Sebastian Soderberg used to be best known for winning the European Masters, now he’s known as the player who jogged his final round in Dubai in 96 minutes. Which was thought to top the European Tour fastest round records until Peter Baker claimed that he and Paul Way got round in 72 minutes at the Lancome Trophy. Whatever the case we debate both sides of the coin and whether it’s serving any purpose?
- Related: Soderberg plays fastest round in European Tour history
- Related: Baker scoffs at European Tour’s claims
‘Would he really have been much better off playing at a normal pace?’
If you’re DFL and have very little chance of finishing much higher than that, writes Alex Perry, then why not have a bit of fun? Soderberg said he’d always wanted to try jogging while playing.
Would he really been much better off playing at a normal pace? His final-round 75 was his joint-second best of what was a pretty miserable week for the Swede, so probably not.
Let’s say he had taken a bit more time and shot a level-par 72, it still would have only made him an extra $1,500 or so – pocket change to guys like our Seb.
We’ve spent our whole lives whinging that people play golf too slowly, now we actually have people finding negatives in someone playing too quickly.
The European Tour will have loved it given it was in the second week of their new pace-of-play policy – and if their social media output was anything to go by they absolutely did. And so did I. Chill out, yeah?
97 minutes. 75 shots. 😅
— The European Tour (@EuropeanTour) January 26, 2020
‘What’s the point in fastest round records?’
There are lots of questions to be asked here, writes Mark Townsend, like why didn’t his caddie take a carry bag out with him? How did the scorers keep up? How did he get to -1 after his first five holes? What were his splits for each nine? What is the hardest part of playing this quick? How is his caddie, who is also his brother?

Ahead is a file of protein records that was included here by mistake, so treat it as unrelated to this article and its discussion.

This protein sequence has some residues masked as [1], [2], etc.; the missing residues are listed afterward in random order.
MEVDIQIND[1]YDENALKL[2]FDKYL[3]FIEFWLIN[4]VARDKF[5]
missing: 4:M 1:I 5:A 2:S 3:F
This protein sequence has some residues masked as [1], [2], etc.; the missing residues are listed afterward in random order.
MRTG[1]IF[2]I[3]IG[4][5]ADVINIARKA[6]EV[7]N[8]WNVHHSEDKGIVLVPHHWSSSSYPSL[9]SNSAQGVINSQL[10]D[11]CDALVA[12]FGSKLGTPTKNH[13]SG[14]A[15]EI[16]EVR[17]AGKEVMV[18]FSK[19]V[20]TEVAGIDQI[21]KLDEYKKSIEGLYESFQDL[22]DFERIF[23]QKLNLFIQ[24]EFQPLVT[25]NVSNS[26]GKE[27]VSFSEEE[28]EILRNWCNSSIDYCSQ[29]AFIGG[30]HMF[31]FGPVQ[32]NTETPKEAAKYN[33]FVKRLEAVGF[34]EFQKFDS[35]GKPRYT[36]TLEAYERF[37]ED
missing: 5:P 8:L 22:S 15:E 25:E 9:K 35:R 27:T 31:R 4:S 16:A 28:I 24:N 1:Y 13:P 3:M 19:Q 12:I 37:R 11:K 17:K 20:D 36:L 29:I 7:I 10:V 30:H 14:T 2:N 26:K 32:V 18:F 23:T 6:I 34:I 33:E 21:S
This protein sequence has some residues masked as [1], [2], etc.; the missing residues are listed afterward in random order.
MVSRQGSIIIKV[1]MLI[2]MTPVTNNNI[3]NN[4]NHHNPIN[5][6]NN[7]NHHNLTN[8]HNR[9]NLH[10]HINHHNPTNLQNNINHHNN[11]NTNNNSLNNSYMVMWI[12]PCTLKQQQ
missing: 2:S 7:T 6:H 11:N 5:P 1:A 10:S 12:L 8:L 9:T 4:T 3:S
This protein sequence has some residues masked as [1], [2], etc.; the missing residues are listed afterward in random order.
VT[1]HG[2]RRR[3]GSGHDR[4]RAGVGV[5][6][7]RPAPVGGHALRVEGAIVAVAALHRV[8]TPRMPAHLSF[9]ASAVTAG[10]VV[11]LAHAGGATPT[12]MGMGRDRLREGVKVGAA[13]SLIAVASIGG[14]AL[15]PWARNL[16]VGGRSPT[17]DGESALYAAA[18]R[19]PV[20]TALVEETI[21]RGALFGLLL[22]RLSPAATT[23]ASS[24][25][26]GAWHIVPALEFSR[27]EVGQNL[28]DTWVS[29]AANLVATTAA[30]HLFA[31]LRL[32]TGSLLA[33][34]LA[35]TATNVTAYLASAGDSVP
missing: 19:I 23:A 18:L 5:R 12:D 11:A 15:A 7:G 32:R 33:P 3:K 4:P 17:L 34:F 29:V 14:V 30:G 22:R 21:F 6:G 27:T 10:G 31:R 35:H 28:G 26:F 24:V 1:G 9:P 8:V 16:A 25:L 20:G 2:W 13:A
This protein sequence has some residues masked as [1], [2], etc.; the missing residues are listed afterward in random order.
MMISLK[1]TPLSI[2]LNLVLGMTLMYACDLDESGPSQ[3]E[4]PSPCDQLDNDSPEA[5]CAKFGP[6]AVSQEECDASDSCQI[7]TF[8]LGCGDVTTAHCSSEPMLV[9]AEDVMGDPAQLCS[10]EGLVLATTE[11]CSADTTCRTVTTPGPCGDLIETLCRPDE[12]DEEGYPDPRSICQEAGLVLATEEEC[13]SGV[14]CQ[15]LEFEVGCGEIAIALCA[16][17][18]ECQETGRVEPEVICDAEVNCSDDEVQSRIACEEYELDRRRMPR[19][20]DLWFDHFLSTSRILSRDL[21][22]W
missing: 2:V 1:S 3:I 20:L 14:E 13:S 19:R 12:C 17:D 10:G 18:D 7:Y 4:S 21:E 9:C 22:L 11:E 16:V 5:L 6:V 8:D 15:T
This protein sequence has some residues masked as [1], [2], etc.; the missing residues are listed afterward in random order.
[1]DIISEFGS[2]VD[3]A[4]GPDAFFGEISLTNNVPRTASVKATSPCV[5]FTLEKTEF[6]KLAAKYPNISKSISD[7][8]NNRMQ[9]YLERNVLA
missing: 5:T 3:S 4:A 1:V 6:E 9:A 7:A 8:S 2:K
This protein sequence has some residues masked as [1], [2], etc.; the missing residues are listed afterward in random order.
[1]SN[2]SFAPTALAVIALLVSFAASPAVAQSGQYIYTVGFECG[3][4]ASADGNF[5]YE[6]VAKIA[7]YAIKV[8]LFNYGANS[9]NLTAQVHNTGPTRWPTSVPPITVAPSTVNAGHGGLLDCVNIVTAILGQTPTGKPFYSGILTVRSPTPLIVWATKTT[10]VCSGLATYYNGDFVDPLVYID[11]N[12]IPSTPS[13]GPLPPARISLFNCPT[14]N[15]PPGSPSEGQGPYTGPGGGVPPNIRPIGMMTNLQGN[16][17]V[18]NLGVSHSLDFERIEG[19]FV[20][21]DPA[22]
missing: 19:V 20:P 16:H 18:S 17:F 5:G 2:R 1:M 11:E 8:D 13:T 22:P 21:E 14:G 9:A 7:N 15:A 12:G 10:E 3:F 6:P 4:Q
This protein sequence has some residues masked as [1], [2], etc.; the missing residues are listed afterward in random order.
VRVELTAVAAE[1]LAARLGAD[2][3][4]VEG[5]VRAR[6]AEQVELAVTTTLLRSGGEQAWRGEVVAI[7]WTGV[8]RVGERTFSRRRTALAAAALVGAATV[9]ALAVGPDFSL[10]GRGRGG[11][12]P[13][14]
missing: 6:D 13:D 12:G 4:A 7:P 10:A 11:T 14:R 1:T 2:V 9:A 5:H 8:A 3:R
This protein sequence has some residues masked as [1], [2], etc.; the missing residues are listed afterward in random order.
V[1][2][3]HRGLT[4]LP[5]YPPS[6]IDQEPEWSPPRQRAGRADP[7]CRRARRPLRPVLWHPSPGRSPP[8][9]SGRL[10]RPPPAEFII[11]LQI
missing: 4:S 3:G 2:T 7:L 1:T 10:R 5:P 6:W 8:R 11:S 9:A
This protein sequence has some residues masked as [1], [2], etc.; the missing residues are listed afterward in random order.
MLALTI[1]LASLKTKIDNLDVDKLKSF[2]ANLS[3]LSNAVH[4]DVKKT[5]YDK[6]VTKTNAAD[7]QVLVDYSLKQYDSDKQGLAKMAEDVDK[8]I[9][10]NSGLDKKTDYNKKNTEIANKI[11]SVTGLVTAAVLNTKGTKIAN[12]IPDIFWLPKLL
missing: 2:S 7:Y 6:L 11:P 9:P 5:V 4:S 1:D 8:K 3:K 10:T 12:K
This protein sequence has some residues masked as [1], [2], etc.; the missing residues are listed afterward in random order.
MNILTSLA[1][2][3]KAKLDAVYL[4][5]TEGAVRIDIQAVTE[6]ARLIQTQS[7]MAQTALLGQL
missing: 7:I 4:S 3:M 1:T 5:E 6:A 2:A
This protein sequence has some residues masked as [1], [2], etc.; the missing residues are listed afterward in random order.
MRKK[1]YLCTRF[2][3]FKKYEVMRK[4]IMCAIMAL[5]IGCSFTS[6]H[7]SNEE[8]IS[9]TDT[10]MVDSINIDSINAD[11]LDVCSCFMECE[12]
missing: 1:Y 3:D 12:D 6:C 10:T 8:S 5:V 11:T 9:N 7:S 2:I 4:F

But the big one is what was the point of all this? There’s enough people talking a load of generic rubbish about slow play and now we get hordes of punters screaming from the rooftops things along the lines of, ‘Ooh look what can be done if you put your mind to it!’
I’ll be accused of being ‘Old Man Media’ for not giving a monkey’s about this type of story but I think it’s making a bit of a mockery of things.
Why not just play quick and then make a song and dance about what can be done?
That would give us a minuscule insight into how fast a tour player could get round. They’re all good enough to score well whichever way they play the game so focusing on his score reflects nothing meaningful.
Back in the day players like John Daly would get a kicking for racing round on the Sunday of the Open. Like Soderberg he had nothing to play for but everyone was out for him for not showing enough respect.
Now we’re all so obsessed by players playing quickly Soderberg is some sort of anti-hero.
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